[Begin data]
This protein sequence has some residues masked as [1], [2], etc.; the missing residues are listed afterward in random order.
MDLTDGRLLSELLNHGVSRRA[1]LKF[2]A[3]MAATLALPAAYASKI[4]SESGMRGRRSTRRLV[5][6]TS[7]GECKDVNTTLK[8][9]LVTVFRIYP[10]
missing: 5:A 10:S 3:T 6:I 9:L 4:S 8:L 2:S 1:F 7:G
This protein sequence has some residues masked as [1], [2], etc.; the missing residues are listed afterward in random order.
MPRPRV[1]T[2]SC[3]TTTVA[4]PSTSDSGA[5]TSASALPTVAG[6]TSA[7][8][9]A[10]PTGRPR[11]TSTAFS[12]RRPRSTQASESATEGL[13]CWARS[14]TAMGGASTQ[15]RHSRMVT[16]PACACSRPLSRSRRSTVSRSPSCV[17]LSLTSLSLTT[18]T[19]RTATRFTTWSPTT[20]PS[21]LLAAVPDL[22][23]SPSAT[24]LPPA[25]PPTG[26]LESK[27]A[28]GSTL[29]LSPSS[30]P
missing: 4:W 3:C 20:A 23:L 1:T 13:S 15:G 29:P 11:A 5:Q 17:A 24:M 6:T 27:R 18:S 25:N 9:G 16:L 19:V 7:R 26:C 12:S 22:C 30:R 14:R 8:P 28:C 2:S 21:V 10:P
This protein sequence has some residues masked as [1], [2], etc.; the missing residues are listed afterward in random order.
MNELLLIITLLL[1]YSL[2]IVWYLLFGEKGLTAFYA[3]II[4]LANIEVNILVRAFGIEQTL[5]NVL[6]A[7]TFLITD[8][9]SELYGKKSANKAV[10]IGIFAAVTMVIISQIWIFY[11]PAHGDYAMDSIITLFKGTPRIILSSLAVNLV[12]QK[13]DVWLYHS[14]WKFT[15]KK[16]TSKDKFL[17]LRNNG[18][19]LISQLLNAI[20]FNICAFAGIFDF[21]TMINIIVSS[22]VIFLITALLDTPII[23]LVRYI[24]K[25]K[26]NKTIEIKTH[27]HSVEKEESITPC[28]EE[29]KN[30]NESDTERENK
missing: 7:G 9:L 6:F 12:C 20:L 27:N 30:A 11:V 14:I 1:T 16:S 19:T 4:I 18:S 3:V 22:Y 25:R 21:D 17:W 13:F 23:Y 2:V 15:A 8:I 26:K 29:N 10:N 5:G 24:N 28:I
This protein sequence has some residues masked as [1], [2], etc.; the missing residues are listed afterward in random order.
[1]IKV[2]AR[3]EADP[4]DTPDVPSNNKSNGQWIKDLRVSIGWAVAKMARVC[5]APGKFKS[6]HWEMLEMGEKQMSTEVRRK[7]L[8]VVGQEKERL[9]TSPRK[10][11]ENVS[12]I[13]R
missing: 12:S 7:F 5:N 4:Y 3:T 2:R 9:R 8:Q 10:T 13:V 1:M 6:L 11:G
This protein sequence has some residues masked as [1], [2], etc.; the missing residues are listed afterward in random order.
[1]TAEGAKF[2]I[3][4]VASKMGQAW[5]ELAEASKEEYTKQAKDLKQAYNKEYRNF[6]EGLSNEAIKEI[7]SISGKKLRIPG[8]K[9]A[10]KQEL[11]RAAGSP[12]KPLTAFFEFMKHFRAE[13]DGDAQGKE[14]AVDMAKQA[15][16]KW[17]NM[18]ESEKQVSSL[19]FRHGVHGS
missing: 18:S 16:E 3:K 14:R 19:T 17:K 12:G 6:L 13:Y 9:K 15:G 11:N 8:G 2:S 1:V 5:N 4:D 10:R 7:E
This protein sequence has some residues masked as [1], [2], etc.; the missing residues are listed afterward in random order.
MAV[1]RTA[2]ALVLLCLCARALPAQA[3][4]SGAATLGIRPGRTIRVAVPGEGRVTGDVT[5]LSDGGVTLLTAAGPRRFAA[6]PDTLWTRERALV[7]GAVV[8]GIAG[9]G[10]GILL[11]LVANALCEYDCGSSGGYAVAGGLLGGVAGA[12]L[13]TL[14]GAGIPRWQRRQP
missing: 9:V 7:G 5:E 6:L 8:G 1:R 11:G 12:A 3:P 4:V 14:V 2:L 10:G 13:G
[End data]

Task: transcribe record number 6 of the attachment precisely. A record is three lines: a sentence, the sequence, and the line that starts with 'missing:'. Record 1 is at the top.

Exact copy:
This protein sequence has some residues masked as [1], [2], etc.; the missing residues are listed afterward in random order.
MAV[1]RTA[2]ALVLLCLCARALPAQA[3][4]SGAATLGIRPGRTIRVAVPGEGRVTGDVT[5]LSDGGVTLLTAAGPRRFAA[6]PDTLWTRERALV[7]GAVV[8]GIAG[9]G[10]GILL[11]LVANALCEYDCGSSGGYAVAGGLLGGVAGA[12]L[13]TL[14]GAGIPRWQRRQP
missing: 9:V 7:G 5:E 6:L 8:G 1:R 11:G 12:A 3:P 4:V 14:V 2:L 10:G 13:G